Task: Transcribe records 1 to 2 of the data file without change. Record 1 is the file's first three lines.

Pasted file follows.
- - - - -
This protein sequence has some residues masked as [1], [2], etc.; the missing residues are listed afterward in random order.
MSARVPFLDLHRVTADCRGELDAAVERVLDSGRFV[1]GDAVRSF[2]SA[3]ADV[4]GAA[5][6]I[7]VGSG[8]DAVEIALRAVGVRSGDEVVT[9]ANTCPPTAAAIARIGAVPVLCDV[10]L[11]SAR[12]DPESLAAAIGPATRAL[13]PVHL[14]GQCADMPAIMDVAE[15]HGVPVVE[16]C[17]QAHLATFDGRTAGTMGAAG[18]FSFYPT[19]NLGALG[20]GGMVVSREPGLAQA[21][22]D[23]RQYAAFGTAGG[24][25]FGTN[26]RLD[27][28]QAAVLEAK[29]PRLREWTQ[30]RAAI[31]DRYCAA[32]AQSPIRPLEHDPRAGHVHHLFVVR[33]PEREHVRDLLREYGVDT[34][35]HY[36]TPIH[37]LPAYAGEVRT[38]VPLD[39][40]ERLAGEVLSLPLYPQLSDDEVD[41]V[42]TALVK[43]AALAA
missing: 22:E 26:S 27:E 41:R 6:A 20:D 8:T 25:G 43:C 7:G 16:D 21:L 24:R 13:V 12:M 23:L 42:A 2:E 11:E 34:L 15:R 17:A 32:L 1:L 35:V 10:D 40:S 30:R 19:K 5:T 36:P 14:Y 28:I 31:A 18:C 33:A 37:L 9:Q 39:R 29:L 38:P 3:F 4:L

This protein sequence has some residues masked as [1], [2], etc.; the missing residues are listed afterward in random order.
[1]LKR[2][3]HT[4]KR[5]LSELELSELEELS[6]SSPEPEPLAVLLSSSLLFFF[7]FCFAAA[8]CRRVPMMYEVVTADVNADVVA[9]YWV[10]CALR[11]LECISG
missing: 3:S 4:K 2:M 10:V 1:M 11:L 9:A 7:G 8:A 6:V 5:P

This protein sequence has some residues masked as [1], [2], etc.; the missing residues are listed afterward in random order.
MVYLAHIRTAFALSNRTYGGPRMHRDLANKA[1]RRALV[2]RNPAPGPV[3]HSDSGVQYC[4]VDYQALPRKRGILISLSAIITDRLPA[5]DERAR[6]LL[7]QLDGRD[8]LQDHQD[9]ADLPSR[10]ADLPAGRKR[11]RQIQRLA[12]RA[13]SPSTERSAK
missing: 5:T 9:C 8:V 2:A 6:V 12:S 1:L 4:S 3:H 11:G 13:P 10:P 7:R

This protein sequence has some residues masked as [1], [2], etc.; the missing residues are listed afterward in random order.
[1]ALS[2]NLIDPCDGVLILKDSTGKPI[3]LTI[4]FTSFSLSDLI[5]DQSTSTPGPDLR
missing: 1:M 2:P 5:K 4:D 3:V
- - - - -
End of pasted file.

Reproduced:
This protein sequence has some residues masked as [1], [2], etc.; the missing residues are listed afterward in random order.
MSARVPFLDLHRVTADCRGELDAAVERVLDSGRFV[1]GDAVRSF[2]SA[3]ADV[4]GAA[5][6]I[7]VGSG[8]DAVEIALRAVGVRSGDEVVT[9]ANTCPPTAAAIARIGAVPVLCDV[10]L[11]SAR[12]DPESLAAAIGPATRAL[13]PVHL[14]GQCADMPAIMDVAE[15]HGVPVVE[16]C[17]QAHLATFDGRTAGTMGAAG[18]FSFYPT[19]NLGALG[20]GGMVVSREPGLAQA[21][22]D[23]RQYAAFGTAGG[24][25]FGTN[26]RLD[27][28]QAAVLEAK[29]PRLREWTQ[30]RAAI[31]DRYCAA[32]AQSPIRPLEHDPRAGHVHHLFVVR[33]PEREHVRDLLREYGVDT[34][35]HY[36]TPIH[37]LPAYAGEVRT[38]VPLD[39][40]ERLAGEVLSLPLYPQLSDDEVD[41]V[42]TALVK[43]AALAA
missing: 22:E 26:S 27:E 41:R 6:A 20:D 8:T 25:G 43:C 7:G 16:D 21:L 24:R 13:V 12:M 23:L 42:A 2:E 11:E 34:L 15:R 17:A 32:L 1:L 35:V 10:D 40:S 30:R 19:K 5:T 36:P 14:Y 28:I 31:A 18:C 33:A 37:L 9:Q 39:R 29:L 38:P 3:F 4:L

This protein sequence has some residues masked as [1], [2], etc.; the missing residues are listed afterward in random order.
[1]LKR[2][3]HT[4]KR[5]LSELELSELEELS[6]SSPEPEPLAVLLSSSLLFFF[7]FCFAAA[8]CRRVPMMYEVVTADVNADVVA[9]YWV[10]CALR[11]LECISG
missing: 3:S 4:K 2:M 10:V 1:M 11:L 9:A 7:G 8:A 6:V 5:P